CSS Corp Open Source Services

Archive for the ‘OpenStack Book’ Category

Bundling CentOS image for OpenStack

with 4 comments

This article explains how to create a CentOS 6 image on KVM for uploading it to the image store on OpenStack Diablo.  I have used KVM running on Ubuntu 11.10 64-bit server for creation of the image.

Read the rest of this entry »

OpenStack Beginner’s Guide V2.0 for Diablo on Ubuntu 11.10 Oneiric is here!

with 14 comments

OpenStack Beginner’s Guide  V2.0 for Diablo on Ubuntu 11.10 Oneiric is now available as a pdf file. Please have a look it and let us know if you have any comments/suggestions/feedback. We will do our best to enhance the guide based on your suggestions.

We would like to thank  Anne Gentle and  all participants of DocBlitz sessions and several others who have given feedback on these pages, on the documentation pages of OpenStack and offline through emails.

What’s new in V2.0:

  1. Procedure for using PostgreSQL for Nova added
  2. Swift added to Installation & Configuration chapter and Storage Management chapter
  3. Revised the commands line options to be in sync with Diablo
  4. Dropped Dashboard section, for now, as the new version of Dashboard relies on Key Stone. We will include them back once the key issues releated to Keystone/Dashboard on Ubuntu get resolved.
  5. Dropped Role Based Access Control Chapter. This is undergoing rewrite and we will add it soon.
  6. Some language errors fixed
  7. Some errors in the architecture diagrams fixed

[OpenStack Beginner’s Guide for Ubuntu 11.04] Storage Management

with 2 comments

Nova-volume

Nova-volume provides persistent block storage compatible with Amazon’s Elastic Block Store. The storage on the instances is non persistent in nature and hence any data that you generate and store on the file system on the first disk of the instance gets lost when the instance is terminated. You will need to use persistent volumes provided by nova-volume if you want any data generated during the life of the instance to persist after the instance is terminated.

Commands from euca2ools package can be used to manage these volumes.

Here are a few examples:

Read the rest of this entry »

[OpenStack Beginner’s Guide for Ubuntu 11.04] OpenStack Commands

with 4 comments

Nova Manage commands

OpenStack provides commands for administrative tasks such as user/role management,  network management etc. In all the examples we will use username as “novadmin” and project name as “proj”. All the nova-manage commands will need to be run as “root”. Either run them as root or run them under sudo.

Read the rest of this entry »

[OpenStack Beginner’s Guide for Ubuntu 11.04] Role Based Access Control

with 3 comments

Every nova user has a role associated with him. This role can be assigned at the time of creation of the account using “nova-manage add user…” or by editing the profile later using the Openstack Dashboard by the project manager. The role can be either global or project specific in scope. All access in Openstack is governed by roles. Each role has a predefined set of operations permitted within the relevant scope(global or local)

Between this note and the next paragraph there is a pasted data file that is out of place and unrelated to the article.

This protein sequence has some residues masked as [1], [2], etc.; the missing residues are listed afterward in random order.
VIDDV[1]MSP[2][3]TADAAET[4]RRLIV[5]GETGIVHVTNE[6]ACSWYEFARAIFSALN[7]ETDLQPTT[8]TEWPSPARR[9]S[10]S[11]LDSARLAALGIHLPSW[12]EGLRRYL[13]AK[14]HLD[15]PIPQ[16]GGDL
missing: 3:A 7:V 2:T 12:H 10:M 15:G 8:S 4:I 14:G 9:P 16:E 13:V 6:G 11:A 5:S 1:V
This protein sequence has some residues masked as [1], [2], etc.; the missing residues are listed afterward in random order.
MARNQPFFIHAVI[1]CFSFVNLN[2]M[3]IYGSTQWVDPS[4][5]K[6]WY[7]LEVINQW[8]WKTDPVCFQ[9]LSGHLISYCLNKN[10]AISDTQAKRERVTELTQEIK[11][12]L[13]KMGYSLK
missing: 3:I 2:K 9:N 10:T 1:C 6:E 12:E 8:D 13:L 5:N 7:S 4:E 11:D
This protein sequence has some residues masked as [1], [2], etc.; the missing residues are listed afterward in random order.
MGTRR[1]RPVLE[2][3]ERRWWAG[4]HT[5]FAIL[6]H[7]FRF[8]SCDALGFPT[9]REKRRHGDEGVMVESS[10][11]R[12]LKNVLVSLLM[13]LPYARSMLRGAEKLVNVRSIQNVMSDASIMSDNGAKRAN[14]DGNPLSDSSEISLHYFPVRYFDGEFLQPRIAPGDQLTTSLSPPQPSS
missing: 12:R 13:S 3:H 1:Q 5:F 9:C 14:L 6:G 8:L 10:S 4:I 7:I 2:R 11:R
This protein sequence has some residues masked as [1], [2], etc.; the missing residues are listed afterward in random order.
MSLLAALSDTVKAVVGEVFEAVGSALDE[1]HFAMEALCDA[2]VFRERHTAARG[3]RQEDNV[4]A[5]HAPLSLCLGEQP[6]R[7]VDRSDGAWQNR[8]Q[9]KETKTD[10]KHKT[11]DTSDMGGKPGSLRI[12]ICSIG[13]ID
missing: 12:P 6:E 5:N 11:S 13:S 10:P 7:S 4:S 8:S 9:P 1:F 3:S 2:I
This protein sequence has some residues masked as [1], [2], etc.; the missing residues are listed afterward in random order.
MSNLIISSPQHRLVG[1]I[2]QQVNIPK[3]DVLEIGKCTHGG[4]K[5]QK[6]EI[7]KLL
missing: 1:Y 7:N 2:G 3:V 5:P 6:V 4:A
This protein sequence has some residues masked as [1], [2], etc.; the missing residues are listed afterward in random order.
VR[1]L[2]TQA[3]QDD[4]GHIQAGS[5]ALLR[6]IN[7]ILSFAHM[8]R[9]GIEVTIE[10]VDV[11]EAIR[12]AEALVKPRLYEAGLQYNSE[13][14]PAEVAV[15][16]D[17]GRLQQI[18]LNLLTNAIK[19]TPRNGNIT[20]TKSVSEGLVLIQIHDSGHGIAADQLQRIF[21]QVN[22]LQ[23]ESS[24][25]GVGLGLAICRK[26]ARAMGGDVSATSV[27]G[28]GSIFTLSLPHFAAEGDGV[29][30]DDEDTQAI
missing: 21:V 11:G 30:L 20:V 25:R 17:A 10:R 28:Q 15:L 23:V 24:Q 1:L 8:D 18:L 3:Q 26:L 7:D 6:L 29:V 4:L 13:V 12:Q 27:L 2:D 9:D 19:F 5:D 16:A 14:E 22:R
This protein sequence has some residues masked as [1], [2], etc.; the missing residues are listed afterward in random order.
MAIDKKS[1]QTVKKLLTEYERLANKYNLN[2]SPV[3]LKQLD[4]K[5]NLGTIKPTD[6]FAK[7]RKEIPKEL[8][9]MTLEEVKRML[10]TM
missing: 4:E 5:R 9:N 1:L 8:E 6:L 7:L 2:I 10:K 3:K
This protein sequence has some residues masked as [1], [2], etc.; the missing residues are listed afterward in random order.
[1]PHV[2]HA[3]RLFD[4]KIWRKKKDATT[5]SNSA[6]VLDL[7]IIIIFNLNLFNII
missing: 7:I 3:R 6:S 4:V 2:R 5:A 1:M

Read the rest of this entry »

[OpenStack Beginner’s Guide for Ubuntu 11.04] Security

leave a comment »

Openstack provides ingress filtering for the instances based on the concept of security groups. OpenStack accomplishes ingress filtering by creating suitable IP Tables rules. A Security Group is a named set of rules that get applied to the incoming packets for the instances. You can specify a security group while launching an instance. Each security group can have multiple rules associated with it. Each rule specifies the source IP/network, protocol type, destination ports etc. Any packet matching these parameters specified in a rule is allowed in. Rest of the packets are blocked.

Read the rest of this entry »

[OpenStack Beginner’s Guide for Ubuntu 11.04] Network Management

with one comment

In OpenStack, the networking is managed by a component called “nova-network”. This interacts with nova-compute to ensure that the instances have the right kind of networking setup for them to communicate among themselves as well as with the outside world. Just as in Eucalyptus or AWS, each OpenStack instance can have 2 IP addresses attached to it. One is the private IP address and the other called Public IP address. The private IP address is typically used for communication between instances and the public IP is used for communication of instances with the outside world. The so called public IP address need not be a public IP address routable on the Internet ; it can even be an address on the corporate LAN.

Read the rest of this entry »

Follow

Get every new post delivered to your Inbox.

Join 171 other followers